Get it Together, Ronald: McDonald’s Response to Climate Change
McDonald's impact on the environment, and what it must do to adapt.
Business as usual should be the gold standard for McDonald’s, the world’s largest restaurant chain. But the rapidly changing climate may strike directly at the heart of “business as usual” for the fast food giant.
McDonald’s operates 36,538 outlets across 119 countries, serving 68 million customers. Dining at McDonald’s should evoke a very familiar experience globally: a typical meal consists of a hamburger, french fries, and a soda. Behind that experience, though, reveals the end product of one of the most prolific supply chains in the world – one that carries an enormous impact on the climate.
For McDonald’s to continue to be a mainstay in consumers’ lives, it must be able to adapt its business practices.
So how is McDonald’s affected by climate change?
To supply a world’s worth of food at a cheap cost, McDonald’s has understandably tried to control its costs as strictly as possible. Unfortunately, however, this can often have unintended but still serious ecological impacts: for instance, McDonald’s was found in 1986 to have been sourcing beef from cows raised on deforested land in the Amazon1. As time went on and the public became keenly aware of the impact of the devastation of one of the world’s great rainforests, McDonald’s had to change its supply chain dramatically to bring more sustainable products to its perceptive customers. Those same customers with concerns about the impact that McDonald’s has to the environment have also started to vote with their dollars: beef consumption has continued its steady decline in pounds of beef per person consumed per year. Much of that is fueled by further understanding of the methane emissions caused by cattle farming2. McDonald’s must then also change its core offering to please a more ecologically conscious consumer base3,4.
In addition to pressure from public perception, climate change has the potential to affect the offerings that McDonald’s counts on to create a thriving business. The extreme and unpredictable weather patterns that have emerged because of climate change have started to affect crops needed to make McDonald’s products. For instance, avocados in California have started to increase in price because of surprisingly low yields following years of drought5.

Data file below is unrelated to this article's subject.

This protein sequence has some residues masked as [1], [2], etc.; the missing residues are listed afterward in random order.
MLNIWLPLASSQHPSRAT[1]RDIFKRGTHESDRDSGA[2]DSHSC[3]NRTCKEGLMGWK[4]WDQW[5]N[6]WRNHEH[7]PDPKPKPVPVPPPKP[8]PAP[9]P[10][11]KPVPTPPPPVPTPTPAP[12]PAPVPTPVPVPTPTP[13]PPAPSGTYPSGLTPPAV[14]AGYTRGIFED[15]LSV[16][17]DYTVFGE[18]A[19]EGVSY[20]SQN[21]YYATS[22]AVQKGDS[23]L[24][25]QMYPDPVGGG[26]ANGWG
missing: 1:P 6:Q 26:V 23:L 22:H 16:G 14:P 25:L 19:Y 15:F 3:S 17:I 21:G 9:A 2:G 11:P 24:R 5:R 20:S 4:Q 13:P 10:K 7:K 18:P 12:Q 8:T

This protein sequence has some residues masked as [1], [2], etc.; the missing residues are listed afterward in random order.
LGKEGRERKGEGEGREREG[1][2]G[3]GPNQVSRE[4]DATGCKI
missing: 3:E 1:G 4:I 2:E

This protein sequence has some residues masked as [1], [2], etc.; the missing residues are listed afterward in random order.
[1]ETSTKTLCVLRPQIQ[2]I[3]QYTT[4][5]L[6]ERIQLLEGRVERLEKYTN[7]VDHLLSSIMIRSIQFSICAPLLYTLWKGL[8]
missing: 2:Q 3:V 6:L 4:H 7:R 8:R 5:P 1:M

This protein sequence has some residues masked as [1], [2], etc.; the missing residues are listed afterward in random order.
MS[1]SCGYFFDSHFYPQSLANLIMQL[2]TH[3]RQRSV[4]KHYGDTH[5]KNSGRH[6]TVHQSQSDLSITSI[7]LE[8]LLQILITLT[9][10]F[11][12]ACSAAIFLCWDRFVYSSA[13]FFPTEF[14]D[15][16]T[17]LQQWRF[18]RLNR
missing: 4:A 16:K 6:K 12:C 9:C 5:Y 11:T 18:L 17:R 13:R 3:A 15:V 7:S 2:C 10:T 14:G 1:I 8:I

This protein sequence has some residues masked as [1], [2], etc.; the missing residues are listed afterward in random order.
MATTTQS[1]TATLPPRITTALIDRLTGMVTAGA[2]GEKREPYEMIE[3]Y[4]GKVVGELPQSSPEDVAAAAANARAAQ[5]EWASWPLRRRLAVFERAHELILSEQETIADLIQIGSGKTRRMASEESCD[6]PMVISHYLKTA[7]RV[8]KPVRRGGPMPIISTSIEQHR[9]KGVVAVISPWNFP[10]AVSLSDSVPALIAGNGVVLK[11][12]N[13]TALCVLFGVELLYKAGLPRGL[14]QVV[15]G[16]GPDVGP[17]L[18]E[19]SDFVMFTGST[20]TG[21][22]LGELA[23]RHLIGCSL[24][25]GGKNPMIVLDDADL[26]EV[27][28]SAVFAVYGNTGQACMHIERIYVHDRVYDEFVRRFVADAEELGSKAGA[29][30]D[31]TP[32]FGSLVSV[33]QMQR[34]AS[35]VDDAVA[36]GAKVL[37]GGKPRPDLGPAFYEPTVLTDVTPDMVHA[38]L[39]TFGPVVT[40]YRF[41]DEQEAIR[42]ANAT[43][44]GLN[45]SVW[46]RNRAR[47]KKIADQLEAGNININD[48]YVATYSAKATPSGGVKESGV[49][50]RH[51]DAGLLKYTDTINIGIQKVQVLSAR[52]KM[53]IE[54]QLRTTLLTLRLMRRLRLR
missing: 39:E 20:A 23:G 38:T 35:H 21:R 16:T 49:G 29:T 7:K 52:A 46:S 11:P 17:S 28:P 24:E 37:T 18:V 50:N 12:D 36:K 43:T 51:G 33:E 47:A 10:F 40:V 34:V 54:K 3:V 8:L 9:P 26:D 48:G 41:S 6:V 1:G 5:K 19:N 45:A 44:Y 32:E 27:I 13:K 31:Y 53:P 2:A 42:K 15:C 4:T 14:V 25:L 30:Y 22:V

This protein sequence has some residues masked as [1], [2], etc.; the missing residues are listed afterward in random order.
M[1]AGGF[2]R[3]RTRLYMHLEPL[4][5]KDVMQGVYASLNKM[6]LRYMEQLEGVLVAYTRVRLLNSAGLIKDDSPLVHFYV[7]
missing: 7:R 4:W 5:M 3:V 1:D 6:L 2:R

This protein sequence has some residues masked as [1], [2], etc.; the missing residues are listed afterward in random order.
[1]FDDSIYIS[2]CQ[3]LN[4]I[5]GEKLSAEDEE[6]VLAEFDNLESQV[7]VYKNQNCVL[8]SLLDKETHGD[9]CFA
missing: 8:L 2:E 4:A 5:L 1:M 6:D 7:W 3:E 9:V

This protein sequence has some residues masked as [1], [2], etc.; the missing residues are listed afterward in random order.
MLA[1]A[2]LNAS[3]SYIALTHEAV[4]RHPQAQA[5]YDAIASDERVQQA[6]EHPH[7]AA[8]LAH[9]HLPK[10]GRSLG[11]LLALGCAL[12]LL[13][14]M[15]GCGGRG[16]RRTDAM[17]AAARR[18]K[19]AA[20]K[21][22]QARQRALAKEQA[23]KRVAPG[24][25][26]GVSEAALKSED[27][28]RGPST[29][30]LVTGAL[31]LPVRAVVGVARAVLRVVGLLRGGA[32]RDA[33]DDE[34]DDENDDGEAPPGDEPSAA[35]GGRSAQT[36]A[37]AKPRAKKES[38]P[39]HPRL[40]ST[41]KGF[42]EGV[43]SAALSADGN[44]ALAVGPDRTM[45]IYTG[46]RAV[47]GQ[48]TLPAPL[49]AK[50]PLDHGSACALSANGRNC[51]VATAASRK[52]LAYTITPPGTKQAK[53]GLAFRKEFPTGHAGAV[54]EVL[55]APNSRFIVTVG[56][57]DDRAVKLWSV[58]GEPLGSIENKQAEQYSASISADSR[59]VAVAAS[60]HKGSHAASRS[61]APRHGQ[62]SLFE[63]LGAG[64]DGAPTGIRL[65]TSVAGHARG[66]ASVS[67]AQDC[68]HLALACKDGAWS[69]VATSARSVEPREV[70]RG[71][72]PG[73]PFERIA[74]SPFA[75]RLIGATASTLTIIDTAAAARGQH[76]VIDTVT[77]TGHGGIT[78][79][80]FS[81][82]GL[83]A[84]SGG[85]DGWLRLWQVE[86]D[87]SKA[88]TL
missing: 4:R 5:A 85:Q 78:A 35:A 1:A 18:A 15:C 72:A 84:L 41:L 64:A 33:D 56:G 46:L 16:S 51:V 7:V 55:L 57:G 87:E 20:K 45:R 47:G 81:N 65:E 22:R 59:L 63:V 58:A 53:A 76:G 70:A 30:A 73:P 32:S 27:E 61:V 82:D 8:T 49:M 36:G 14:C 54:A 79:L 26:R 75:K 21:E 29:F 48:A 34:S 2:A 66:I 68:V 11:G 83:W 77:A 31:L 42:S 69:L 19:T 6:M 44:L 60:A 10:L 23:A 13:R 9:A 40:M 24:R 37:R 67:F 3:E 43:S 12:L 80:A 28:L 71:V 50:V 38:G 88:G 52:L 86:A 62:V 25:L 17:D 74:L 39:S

So what’s McDonald’s doing?
Well, quite a bit, actually:
- Supply Chain
- Beef: McDonald’s has participated and adhered to the guidelines set by the Global Roundtable for Sustainable Beef (GRSB). The GRSB commits McDonald’s to perform regular check-ups not only on the raw material consumption (water, grass, corn) needed to produce beef, but also restricts McDonald’s from procuring beef from cattle raised on native forests, grasslands, or other high conservation value areas6.
- Fiber: Due to the huge amount of packaging that goes into every McDonald’s product, McDonald’s has agreed that by 2020, all fiber-based packaging will be sourced from raw materials according to the Forest Stewardship Council7. Among other criteria, the FSC prevents the use of any paper goods derived from illegal logging.
- Restaurant Operations
- Energy Efficiency: Through world-class design standards, updated technology, and better operational processes, McDonald’s will increase the energy efficiency of its company owned stores by 20% by the year 20208.
- Renewable Energy: By 2014, McDonald’s had committed its European restaurants to purchase 76% of their electricity from renewable sources8.
Wait, is that it?
For a company with the expansive footprint of McDonald’s, there seem to be a number of glaring areas of focus that don’t seem to have been addressed.
- Transportation: 15% of all CO2 emissions are attributed to the transport sector. By introducing locally sourced products, McDonald’s may be able to dramatically decrease the eco-footprint of its supply chain.
- Commodity Crops: Reducing the amount of menu items that rely on commodity crops such as corn and soybeans. The so-called “monoculture” of commodity crops helps to propagate the use of pesticides and heavy application of fertilizers, which can be both soil-depleting and pest-attracting9.
- Experiment with Composting: With the amount of food waste intrinsic to fast food, it seems to make sense that consumers should have the option to compost their waste rather than throwing it all into the trash bins. Composting, among many other benefits, can help local areas create richer soil, reduce the use of synthetic fertilizers, and encourage healthy root systems, thus decreasing the impact of runoff10.
A Global Leader
Finally, McDonald’s is looked toward as a icon in not only the restaurant industry, but in the business universe as a whole. If McDonald’s can truly become a sustainable organization while maintaining its tremendous performance, the effect of its sustainability efforts wont be contained to just McDonald’s own supply chain: it can act as a sterling example for other high-powered organizations who currently fear that taking these types of actions would take away from their profitability.
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1: Astor, Michael, “Greenpeace: McDonald’s Harming the Amazon.” USA Today, April 2006, http://usatoday30.usatoday.com/tech/science/2006-04-06-mcdonalds-amazon_x.htm, accessed November 2016
2: Barclay, Eliza “A Nation of Meat Eaters: See How It All Adds Up.” NPT, June 2012, http://www.npr.org/sections/thesalt/2012/06/27/155527365/visualizing-a-nation-of-meat-eaters, accessed November 2016
3: McDonald’s Corporation FORM 10-K. December 2013, https://www.sec.gov/Archives/edgar/data/63908/000006390814000019/mcd-12312013x10k.htm, accessed November 2016
4: Greenpeace, “Eating Up The Amazon.” Greenpeace, April 2006, http://www.greenpeace.org/international/Global/international/planet-2/report/2006/7/eating-up-the-amazon.pdf, accessed November 2016
5: Eastwood, Joel, “Climate Change Could Take a Toll on Fast Food Menus.” The Star, March 2014, https://www.thestar.com/business/2014/03/05/climate_change_could_take_a_toll_on_fast_food_menus.html, accessed November 2016
6: Global Roundtable for Sustainable Beef Website, “Natural Resources.” http://www.grsbeef.org/what-sustainable-beef/natural-resources, accessed November 2016
7: McDonald’s Corporate Website, “Commitment on Deforestation.” http://corporate.mcdonalds.com/content/mcd/sustainability/sourcing/priority-products/commitment-on-deforestation.html, accessed November 2016